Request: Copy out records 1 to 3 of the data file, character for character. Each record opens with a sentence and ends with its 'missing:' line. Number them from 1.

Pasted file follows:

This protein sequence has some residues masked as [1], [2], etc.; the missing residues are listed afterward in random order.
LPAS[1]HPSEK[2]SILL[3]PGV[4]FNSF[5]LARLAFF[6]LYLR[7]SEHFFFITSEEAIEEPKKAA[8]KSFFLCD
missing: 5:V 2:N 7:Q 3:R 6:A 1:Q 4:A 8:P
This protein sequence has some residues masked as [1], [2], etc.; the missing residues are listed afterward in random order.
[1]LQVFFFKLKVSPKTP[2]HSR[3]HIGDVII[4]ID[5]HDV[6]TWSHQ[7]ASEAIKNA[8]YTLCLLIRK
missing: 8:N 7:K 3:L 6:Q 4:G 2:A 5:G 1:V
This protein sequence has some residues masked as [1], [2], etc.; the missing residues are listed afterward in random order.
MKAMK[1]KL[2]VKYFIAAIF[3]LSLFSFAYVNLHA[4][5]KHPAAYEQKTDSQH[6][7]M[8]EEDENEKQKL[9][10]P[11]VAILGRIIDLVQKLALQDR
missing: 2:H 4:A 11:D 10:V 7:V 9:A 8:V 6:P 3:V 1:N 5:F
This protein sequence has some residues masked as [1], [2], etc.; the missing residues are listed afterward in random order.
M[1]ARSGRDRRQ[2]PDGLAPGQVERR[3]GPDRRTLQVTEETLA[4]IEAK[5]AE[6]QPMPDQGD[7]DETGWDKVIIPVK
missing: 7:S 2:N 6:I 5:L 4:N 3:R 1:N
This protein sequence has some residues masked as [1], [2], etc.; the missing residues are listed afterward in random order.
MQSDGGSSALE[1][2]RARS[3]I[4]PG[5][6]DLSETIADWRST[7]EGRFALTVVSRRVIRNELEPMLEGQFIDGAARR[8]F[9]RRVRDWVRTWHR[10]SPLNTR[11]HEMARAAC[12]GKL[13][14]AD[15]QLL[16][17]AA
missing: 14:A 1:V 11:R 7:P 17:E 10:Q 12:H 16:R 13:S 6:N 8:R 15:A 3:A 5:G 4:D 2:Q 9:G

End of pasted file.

This protein sequence has some residues masked as [1], [2], etc.; the missing residues are listed afterward in random order.
LPAS[1]HPSEK[2]SILL[3]PGV[4]FNSF[5]LARLAFF[6]LYLR[7]SEHFFFITSEEAIEEPKKAA[8]KSFFLCD
missing: 5:V 2:N 7:Q 3:R 6:A 1:Q 4:A 8:P
This protein sequence has some residues masked as [1], [2], etc.; the missing residues are listed afterward in random order.
[1]LQVFFFKLKVSPKTP[2]HSR[3]HIGDVII[4]ID[5]HDV[6]TWSHQ[7]ASEAIKNA[8]YTLCLLIRK
missing: 8:N 7:K 3:L 6:Q 4:G 2:A 5:G 1:V
This protein sequence has some residues masked as [1], [2], etc.; the missing residues are listed afterward in random order.
MKAMK[1]KL[2]VKYFIAAIF[3]LSLFSFAYVNLHA[4][5]KHPAAYEQKTDSQH[6][7]M[8]EEDENEKQKL[9][10]P[11]VAILGRIIDLVQKLALQDR
missing: 2:H 4:A 11:D 10:V 7:V 9:A 8:V 6:P 3:V 1:N 5:F